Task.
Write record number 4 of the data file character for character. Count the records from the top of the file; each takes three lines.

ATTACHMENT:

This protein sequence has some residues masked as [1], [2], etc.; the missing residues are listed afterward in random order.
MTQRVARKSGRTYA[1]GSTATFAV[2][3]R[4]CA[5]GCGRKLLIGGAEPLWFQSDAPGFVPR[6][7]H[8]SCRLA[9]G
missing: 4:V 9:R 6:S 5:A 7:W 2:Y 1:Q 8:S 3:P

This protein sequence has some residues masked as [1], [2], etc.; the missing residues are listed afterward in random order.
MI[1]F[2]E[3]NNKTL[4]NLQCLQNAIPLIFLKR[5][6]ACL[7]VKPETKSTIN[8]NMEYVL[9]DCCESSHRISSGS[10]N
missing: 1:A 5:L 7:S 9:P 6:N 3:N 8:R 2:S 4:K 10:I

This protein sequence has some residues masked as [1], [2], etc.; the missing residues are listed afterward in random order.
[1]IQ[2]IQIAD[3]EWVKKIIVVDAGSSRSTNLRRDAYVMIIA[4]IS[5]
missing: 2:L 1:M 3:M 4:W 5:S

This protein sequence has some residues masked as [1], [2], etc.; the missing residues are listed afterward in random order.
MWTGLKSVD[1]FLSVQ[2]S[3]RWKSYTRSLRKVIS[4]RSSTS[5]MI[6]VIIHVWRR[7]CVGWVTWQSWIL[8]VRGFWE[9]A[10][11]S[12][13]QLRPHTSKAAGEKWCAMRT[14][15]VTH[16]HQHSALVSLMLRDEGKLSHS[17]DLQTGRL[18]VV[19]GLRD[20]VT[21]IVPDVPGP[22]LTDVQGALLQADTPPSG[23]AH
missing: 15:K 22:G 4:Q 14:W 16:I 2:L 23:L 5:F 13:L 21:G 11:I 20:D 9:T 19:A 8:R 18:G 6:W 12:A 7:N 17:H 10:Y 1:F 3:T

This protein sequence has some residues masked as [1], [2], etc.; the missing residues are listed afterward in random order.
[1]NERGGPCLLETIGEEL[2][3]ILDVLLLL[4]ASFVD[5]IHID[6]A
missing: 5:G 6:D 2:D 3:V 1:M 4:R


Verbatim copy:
This protein sequence has some residues masked as [1], [2], etc.; the missing residues are listed afterward in random order.
MWTGLKSVD[1]FLSVQ[2]S[3]RWKSYTRSLRKVIS[4]RSSTS[5]MI[6]VIIHVWRR[7]CVGWVTWQSWIL[8]VRGFWE[9]A[10][11]S[12][13]QLRPHTSKAAGEKWCAMRT[14][15]VTH[16]HQHSALVSLMLRDEGKLSHS[17]DLQTGRL[18]VV[19]GLRD[20]VT[21]IVPDVPGP[22]LTDVQGALLQADTPPSG[23]AH
missing: 15:K 22:G 4:Q 14:W 16:I 2:L 23:L 5:F 13:L 21:G 11:I 20:D 9:T 19:A 8:R 18:G 6:W 12:A 7:N 17:H 10:Y 1:F 3:T